Alcohol, cannabis, and drugs are “easy” ways to switch off negative emotions, even if it’s just a bandaid treatment. It’s easy for the bored person to replace feelings of boredom with feelings of euphoria, drunkenness, or even sleepiness.
It gives the mind something to do. And it’s worth saying that this “something” isn’t necessarily a creative or productive thing to do. It can be counter-productive, and if it’s used repetitively in this way, extremely counter-productive and even harmful to mental health.
Cue-induced or stress-induced drug-taking (whatever kind of drug it is) is almost always indicative of addiction. Whenever that stressor presents itself, it is very easy to fall into the habit of deflection with drugs, cannabis and alcohol.
Working your way out of boredom-induced cannabis use.
The thing is: it’s okay to use cannabis and alcohol with friends as a way to socialise and pass the time in a fun, positive way. But when you’re the kind of person who experiences boredom regularly, that kind of cue-induced cannabis use can lead to addiction.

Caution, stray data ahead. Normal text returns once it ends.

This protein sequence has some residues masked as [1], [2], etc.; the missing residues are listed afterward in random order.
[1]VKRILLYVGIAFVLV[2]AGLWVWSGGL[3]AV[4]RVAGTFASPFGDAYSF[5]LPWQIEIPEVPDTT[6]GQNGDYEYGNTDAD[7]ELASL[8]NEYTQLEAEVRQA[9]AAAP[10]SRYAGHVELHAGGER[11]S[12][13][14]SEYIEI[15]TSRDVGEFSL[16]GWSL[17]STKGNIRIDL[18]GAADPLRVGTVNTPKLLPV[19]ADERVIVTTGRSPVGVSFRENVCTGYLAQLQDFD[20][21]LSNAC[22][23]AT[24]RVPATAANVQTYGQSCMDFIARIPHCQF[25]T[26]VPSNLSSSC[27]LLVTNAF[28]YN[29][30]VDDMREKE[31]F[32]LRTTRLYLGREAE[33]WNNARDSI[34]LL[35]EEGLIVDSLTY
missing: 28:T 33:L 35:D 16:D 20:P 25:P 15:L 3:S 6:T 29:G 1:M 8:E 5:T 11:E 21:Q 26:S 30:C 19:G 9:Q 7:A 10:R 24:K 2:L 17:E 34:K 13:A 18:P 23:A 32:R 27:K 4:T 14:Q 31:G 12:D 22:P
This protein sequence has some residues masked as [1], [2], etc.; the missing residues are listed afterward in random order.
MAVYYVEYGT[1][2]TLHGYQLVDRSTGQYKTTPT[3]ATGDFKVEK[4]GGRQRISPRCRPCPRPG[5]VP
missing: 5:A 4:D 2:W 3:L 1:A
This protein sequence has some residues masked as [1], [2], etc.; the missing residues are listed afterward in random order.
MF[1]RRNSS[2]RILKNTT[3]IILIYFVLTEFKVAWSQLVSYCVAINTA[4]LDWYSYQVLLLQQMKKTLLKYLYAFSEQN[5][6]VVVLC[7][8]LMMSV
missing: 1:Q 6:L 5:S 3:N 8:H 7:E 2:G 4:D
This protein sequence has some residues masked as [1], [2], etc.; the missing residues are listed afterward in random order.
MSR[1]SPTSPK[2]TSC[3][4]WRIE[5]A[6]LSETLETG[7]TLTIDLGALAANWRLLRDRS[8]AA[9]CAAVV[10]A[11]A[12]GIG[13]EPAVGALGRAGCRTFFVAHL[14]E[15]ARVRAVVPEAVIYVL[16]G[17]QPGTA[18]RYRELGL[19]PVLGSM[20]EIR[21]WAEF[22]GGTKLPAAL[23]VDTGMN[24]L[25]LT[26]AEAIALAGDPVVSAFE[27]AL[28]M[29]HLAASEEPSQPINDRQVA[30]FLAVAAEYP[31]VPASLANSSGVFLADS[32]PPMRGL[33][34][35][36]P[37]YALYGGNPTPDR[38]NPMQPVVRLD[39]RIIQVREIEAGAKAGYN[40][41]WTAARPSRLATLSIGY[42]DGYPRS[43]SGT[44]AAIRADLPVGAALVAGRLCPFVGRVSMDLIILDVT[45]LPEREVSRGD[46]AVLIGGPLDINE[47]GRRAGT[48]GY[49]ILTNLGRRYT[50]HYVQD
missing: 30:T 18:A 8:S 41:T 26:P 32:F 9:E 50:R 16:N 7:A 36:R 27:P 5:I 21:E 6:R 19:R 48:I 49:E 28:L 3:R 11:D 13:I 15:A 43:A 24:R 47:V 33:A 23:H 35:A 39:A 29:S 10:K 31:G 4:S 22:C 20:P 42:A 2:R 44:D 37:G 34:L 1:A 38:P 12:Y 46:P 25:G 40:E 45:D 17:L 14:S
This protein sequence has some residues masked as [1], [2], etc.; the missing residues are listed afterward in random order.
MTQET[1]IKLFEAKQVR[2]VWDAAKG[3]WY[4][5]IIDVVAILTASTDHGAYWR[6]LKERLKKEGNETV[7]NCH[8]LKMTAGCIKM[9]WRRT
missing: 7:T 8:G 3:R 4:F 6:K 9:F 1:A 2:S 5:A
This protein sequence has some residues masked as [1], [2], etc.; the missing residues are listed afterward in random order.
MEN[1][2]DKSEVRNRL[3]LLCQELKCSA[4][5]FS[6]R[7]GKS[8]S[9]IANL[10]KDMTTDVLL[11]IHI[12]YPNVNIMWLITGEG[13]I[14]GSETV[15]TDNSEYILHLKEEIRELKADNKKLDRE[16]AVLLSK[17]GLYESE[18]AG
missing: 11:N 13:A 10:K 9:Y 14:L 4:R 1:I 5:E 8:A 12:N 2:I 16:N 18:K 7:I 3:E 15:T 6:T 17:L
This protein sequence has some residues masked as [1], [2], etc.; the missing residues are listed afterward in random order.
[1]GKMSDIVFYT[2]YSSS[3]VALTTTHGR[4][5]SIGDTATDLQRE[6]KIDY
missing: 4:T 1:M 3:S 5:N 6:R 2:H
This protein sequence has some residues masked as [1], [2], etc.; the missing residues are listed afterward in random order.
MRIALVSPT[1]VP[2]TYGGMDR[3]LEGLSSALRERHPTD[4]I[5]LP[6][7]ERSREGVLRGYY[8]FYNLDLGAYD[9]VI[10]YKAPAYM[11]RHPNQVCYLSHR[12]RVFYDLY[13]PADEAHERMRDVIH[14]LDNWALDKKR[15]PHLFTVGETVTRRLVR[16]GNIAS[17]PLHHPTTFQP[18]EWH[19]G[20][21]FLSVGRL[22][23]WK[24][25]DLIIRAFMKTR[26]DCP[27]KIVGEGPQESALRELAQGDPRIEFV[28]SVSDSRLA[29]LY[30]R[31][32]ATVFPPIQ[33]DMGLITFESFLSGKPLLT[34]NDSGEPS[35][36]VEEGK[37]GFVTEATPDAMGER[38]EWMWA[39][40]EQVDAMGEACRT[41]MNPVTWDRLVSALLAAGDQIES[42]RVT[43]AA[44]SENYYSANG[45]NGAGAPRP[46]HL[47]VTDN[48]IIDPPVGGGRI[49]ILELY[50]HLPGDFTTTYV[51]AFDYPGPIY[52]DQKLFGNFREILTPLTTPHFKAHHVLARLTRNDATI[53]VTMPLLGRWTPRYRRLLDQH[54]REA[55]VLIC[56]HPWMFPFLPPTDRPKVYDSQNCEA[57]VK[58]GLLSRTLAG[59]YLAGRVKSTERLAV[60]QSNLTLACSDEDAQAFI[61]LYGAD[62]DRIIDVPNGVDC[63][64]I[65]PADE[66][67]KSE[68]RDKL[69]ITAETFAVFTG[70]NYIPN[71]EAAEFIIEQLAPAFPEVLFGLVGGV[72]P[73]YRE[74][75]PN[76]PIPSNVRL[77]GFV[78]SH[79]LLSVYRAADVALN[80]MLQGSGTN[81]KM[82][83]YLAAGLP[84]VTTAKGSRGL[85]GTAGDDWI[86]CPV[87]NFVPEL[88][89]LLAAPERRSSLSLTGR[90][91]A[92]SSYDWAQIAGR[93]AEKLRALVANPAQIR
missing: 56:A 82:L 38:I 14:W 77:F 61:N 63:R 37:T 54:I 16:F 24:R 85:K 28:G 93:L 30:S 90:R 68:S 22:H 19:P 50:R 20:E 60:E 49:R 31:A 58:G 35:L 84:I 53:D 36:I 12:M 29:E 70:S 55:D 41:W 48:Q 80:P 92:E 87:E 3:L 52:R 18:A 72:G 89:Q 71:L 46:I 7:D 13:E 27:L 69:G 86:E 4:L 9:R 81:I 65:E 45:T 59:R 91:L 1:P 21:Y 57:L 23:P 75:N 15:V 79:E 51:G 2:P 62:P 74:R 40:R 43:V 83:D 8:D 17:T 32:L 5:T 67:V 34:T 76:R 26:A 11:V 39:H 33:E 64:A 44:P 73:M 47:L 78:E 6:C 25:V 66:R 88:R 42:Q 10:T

So how do you work your way out of that or avoid that all together?
This is kind of existential. It could be as simple as checking around the house what needs to be done and doing that instead. But we know it’s not that simple or that easy, and that the problem is more profound than that.
I think boredom is, more than anything, an existential crisis. A battle, if you will, between the absurdist view that life is futile, and the desires that form the basis of human life and evolution. Overcoming boredom requires finding a purpose, something that interests and engages the brain in a challenging way. It absolutely has to be challenging, otherwise, it doesn’t work to cure the boredom.